I never met Burgess, nor interacted with him very much online. In our infrequent exchanges, he was kind and helpful, and I'm grateful for that. He was someone I admired.

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Burgess Laughlin was my best friend, a guide, a mentor, even though we had never met. Separated by thousands of miles, I took to his blogs, personal correspondance and then the books of Burgess, when my professional life was in crisis. His emphasis on "Central Purpose of Life" as the primary determinant of one's actions, anchored my life when I needed it the most.

If I were to select the most salient feature of his writings, it would be his vision of Heroism among the intellectuals. Ever since he was young, it was Ayn Rand's title essay in her book "For The New Intellectual" that inspired him the most. He found heroic elements not just in rational intellectuals like Aristotle, Ayn Rand, and Locke. But even among Kant, Augustine, Porphyry. It was his dedication and passion for those who had passion and dedication for ideas that enabled him to reinvent his life at an age when most people give up on their dreams. It was this dedication that created "Study Groups for Objectivists" and deeply challenging, engaging, learning, fulfilling studies that followed.

His works have potential to create an army of committed rational intellectuals, who can usher in new era of enlightenment.

I am deeply saddened by his loss. Part of him will remain with us in his blogs, books, and online posts. But it is the loss of a friend which would be impossible to fulfill.

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I only met Burgess once, but from that one time, and from our later online exchanges, he struck me as someone who had figured out -- for his personal life -- the right mix of the two ingredients that philosophers have been trying to reconcile for millennia.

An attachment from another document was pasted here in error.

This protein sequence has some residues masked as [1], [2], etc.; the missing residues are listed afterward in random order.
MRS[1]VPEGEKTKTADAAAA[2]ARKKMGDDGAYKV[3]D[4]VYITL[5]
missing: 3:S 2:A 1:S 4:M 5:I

What are those two ingredients?

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What are those two ingredients?

Sorry, I just remembered you'd asked this. What I was thinking of was "ambition vs. acceptance".

 

Whatever human beings say is their explicit philosophy, the bulk of us actively pursue values. In this pursuit, we have to figure out what values we aim for, and we have to deal with the negatives of underachievement and loss. An Epicurean may advise men not to be too ambitious, but rather to be happy with the simple pleasures of life. A Stoic may advise him to go full steam ahead, but to see achievement as a duty with limited personal investment in the outcome. The Gita can combine these both, telling people to renounce this world, but -- as long as they do not -- to pursue work as duty, not for personal reward. The Buddhist may say that all sadness comes from loss of values, and advise avoiding all worldly ambition. A Christian may rationalize acceptance by saying God has a deeper plan. A pagan may figure he just didn't offer up a good enough sacrifice this year.

 

In our personal lives, we're each well advised to be ambitious to a point, and yet to be accepting of the realities of the world and ourselves.... even of the man-made things which we cannot change, and which may as well be metaphysical as far as the context of our lives are concerned. Aiming too low and aiming too high both have their drawbacks. 

 

A more complete treatment would probably need a thread of its own.